Beyond derogations from human rights treaties, most human rights can be restricted. The imposed lockdowns, whereby people are prohibited to leave their homes, either completely or merely in necessitating circumstances, constitutes a government imposed restriction on the right to liberty (Art. 9 ICCPR), freedom of movement (Art. 12 (3) ICCPR), freedom of assembly (Art. 21 ICCPR), freedom of association (Art. 22 ICCPR), freedom to manifest one’s religion (Art. 18 ICCPR), right to privacy (Art. 17 ICCPR), right to work (Art. 6 ICESCR), or right to education (Art. 13 ICESCR). Such restriction by a public authority can be justified so long as it is based on law; necessary to pursue a legitimate aim; and consistent with other rights recognized by the ICCPR.

Most countries have either adopted a COVID-19 specific decree entailing the States’ emergency health measures, or possess a general pandemic law allowing States to take emergency health measures, which include the lockdown; thus, fulfilling the legality requirement.

Arts. 12 (3), 21, 22 (2) ICCPR mention amongst the legitimate aims to restrict the freedom of movement the protection of public health. The lockdown –as the relevant restriction– aims to protect the public health and is thus a legitimate aim. The problematic question is whether the imposed lockdown is necessary, meaning proportionate, to pursue the protection of public health. The proportionality test requires the restricting measure to be adequate (1); least intrusive (2); and proportionate stricto sensu (3).

Adequacy is determined by whether the restricting measure is suitable to achieve the legitimate aim. The lockdown –as the restricting measure– achieves the protection of public health –as the legitimate aim– since it limits the interaction of people and thus limits the transmission of respiratory droplets from person to person, resulting in limited spread of COVID-19. While complete prevention of transmission is unavoidable despite imposed lockdowns, exponential growth of the virus is to be prevented in order to contain the spread of COVID-19. Thus, the lockdown ultimately aims to flatten the curve by keeping the factor of new infections around 1.0 in order to avoid over congestion of hospitals as a temporary measure. The lockdown is subsequently suitable to contain the widespread of COVID-19 and thereby to protect public health.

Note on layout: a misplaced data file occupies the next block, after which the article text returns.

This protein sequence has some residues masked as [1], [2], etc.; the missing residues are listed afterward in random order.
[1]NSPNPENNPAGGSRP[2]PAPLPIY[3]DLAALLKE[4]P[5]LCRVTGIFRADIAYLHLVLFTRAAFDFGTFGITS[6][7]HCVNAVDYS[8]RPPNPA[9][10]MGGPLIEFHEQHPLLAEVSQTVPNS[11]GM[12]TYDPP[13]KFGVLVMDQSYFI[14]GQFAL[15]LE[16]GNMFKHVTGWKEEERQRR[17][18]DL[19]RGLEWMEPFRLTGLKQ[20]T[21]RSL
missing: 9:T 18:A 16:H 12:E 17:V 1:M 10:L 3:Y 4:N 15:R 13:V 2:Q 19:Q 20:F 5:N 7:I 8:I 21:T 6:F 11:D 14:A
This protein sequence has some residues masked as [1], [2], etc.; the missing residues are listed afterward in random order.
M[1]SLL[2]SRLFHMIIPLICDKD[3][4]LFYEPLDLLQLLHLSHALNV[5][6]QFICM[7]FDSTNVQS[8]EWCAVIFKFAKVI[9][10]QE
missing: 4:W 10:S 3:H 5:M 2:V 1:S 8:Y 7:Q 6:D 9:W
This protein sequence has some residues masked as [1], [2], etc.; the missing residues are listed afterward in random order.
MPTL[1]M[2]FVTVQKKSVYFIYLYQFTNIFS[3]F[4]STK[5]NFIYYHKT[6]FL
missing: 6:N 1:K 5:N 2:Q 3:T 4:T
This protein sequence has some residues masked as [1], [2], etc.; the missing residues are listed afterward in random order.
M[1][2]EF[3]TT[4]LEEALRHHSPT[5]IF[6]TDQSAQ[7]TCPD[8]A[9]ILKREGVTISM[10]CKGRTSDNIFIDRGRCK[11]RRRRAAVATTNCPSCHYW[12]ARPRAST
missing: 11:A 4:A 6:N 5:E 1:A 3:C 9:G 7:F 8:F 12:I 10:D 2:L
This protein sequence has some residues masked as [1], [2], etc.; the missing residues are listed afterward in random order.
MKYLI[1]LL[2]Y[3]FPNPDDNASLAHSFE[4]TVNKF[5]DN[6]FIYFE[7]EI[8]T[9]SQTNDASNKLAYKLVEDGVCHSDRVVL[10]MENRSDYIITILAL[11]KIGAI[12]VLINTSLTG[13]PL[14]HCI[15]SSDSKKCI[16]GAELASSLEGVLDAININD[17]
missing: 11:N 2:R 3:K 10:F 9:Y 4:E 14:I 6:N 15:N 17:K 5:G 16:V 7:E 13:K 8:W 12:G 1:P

Least intrusiveness is determined by whether the interfering measures is the least intrusive yet equally effective measures amongst all available ones to achieve the legitimate aim. Whether the lockdown is the least intrusive measure to achieve protecting the public health depends on its specific design, namely full 24-hour lockdown or partial lockdown in a sense of either limiting persons’ movement in terms of time or by persons leaving the house. Considering that the virus is transferred through droplets, alternative measures could for instance include obliging people to wear face masks in order to prevent the transmission. Another alternative could be regular mass quick tests as conducted in South Korea. Another alternative could include contact tracing and warning apps as suggested by the European Union that would identify confirmed patients with COVID-19, request them to self-quarantine, rapidly test and isolate them. Contact tracing would enable the government to possess anonymized and aggregated data of infection patterns in society in order to take region-specific decisions, interrupt transmission and understand transmission dynamics. Whether these measures are equally effective must ultimately be determined by epidemiologists.